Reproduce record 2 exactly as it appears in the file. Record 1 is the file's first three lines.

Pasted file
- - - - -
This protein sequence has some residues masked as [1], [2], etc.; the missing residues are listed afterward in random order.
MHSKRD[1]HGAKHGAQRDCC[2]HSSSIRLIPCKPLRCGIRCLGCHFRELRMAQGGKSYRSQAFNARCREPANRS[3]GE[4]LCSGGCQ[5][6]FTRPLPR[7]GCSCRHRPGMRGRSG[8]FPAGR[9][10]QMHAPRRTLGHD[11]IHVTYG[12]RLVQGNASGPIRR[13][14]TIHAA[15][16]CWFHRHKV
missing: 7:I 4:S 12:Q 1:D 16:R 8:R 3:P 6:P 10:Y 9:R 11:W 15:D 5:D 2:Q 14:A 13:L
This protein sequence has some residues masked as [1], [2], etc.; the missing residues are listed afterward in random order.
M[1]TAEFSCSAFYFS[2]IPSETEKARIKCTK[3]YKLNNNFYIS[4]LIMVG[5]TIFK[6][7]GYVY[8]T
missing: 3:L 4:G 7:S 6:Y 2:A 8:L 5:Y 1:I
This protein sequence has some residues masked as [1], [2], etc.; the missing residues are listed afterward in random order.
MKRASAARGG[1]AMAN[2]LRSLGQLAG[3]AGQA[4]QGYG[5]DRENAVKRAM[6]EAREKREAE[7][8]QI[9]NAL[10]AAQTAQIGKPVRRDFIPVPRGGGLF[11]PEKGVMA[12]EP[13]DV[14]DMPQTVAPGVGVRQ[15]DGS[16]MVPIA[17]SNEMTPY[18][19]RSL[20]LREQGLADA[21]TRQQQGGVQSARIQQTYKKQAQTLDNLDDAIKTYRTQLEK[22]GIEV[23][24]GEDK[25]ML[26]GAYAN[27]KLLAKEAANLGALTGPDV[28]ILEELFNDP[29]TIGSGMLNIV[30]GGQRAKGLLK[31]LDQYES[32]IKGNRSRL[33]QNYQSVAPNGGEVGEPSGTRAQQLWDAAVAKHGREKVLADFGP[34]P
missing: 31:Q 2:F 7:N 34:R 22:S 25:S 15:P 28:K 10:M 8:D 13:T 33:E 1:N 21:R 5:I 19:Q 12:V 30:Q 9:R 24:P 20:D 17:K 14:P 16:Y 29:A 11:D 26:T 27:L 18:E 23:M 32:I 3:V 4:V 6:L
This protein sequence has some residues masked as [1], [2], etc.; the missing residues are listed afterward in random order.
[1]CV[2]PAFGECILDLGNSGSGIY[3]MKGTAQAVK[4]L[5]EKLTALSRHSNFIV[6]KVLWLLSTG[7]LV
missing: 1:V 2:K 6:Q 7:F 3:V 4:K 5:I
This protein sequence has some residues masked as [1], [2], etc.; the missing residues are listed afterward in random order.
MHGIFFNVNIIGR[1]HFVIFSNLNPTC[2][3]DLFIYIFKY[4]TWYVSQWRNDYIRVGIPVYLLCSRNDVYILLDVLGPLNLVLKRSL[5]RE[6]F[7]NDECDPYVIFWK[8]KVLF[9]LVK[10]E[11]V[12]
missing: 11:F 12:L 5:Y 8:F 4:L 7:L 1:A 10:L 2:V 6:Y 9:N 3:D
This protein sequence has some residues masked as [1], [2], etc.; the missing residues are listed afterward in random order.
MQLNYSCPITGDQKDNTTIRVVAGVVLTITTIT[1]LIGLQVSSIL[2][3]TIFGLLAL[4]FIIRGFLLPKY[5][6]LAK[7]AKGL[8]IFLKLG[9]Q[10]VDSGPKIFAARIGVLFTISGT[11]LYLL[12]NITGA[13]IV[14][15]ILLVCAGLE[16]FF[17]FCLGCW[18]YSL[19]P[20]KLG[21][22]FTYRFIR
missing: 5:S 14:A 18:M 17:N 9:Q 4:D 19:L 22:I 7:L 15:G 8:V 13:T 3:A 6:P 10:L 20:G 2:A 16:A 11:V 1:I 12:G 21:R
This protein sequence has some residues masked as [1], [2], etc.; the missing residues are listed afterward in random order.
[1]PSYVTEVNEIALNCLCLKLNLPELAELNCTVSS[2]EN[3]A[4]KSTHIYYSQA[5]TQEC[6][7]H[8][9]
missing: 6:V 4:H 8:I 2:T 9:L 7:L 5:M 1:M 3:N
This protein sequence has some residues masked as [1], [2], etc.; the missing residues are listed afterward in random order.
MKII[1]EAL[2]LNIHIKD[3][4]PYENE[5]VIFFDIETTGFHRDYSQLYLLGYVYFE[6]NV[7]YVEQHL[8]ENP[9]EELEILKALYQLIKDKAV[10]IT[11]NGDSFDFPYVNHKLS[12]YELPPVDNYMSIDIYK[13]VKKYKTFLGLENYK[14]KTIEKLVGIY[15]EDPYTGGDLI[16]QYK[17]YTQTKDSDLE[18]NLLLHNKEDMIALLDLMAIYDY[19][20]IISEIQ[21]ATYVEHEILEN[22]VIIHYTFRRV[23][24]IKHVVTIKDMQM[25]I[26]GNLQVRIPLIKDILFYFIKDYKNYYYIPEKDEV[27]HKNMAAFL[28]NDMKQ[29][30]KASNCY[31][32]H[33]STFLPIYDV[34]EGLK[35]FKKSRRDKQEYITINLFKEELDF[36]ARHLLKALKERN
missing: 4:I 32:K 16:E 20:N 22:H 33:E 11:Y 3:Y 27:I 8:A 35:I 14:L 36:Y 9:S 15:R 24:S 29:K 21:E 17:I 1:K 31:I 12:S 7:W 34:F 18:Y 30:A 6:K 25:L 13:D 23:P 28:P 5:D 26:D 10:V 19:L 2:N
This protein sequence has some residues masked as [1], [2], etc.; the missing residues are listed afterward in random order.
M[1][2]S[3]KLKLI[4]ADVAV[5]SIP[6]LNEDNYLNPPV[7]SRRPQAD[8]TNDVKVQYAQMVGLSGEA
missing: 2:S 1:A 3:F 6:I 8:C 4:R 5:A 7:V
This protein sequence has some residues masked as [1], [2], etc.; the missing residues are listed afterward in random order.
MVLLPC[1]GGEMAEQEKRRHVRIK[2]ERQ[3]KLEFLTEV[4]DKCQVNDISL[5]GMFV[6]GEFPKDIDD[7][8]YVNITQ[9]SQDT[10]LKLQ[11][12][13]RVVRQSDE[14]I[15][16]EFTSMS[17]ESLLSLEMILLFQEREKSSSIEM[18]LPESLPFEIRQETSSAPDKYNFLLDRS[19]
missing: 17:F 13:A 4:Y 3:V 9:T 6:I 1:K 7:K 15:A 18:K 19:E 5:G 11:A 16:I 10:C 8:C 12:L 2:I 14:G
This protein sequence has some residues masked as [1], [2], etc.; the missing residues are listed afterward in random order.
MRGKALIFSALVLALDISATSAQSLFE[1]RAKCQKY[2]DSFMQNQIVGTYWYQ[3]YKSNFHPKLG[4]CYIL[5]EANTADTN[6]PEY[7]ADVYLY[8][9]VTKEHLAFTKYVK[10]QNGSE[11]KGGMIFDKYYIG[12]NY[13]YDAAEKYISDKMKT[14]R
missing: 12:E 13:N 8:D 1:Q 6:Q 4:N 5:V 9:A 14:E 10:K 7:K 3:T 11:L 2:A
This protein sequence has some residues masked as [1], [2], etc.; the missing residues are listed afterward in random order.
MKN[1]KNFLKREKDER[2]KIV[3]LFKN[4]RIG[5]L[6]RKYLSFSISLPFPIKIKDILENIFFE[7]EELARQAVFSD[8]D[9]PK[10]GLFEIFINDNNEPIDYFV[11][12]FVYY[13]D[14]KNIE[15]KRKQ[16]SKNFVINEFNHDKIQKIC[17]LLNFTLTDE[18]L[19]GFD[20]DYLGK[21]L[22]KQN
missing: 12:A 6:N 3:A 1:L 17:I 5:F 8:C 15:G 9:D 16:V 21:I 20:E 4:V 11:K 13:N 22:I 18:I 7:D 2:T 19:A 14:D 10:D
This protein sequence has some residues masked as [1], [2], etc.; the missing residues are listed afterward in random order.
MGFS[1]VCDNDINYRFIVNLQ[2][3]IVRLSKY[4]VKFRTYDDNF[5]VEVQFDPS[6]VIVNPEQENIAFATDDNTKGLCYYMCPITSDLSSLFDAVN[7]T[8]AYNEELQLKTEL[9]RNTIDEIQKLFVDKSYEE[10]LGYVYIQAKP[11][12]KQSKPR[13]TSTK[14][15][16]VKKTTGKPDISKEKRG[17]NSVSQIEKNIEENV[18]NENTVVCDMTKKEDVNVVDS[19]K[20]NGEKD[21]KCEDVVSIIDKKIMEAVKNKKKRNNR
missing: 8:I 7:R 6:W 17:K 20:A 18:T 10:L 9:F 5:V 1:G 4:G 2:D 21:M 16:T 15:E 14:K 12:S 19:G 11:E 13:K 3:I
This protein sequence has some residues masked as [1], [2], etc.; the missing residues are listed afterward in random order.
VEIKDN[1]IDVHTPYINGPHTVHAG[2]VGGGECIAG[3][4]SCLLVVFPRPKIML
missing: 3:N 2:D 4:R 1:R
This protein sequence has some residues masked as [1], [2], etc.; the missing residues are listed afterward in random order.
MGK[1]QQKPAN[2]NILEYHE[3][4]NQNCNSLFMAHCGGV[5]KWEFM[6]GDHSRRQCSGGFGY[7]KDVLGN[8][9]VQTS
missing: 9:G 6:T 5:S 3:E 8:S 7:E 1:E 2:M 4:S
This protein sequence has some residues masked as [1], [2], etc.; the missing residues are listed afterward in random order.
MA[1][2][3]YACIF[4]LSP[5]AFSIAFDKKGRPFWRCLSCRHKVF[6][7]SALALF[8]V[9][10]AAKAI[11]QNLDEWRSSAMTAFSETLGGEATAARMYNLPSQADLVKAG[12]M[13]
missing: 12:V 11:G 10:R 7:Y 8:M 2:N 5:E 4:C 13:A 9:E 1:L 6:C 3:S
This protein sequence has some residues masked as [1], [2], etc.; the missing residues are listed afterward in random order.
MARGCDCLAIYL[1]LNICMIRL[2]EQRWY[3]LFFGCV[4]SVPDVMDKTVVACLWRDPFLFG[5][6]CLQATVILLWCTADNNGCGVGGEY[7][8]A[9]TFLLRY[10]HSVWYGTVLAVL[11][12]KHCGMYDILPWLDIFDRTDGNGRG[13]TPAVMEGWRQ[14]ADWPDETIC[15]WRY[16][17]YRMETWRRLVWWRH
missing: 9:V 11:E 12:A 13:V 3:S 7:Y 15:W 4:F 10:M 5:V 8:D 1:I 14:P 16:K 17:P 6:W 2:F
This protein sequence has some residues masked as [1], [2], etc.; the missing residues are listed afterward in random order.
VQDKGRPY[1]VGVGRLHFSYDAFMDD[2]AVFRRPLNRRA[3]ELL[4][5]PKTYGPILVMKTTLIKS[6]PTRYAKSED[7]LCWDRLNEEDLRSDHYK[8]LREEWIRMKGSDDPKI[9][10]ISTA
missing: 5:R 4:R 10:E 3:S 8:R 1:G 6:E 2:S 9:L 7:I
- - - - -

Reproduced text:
This protein sequence has some residues masked as [1], [2], etc.; the missing residues are listed afterward in random order.
M[1]TAEFSCSAFYFS[2]IPSETEKARIKCTK[3]YKLNNNFYIS[4]LIMVG[5]TIFK[6][7]GYVY[8]T
missing: 3:L 4:G 7:S 6:Y 2:A 8:L 5:Y 1:I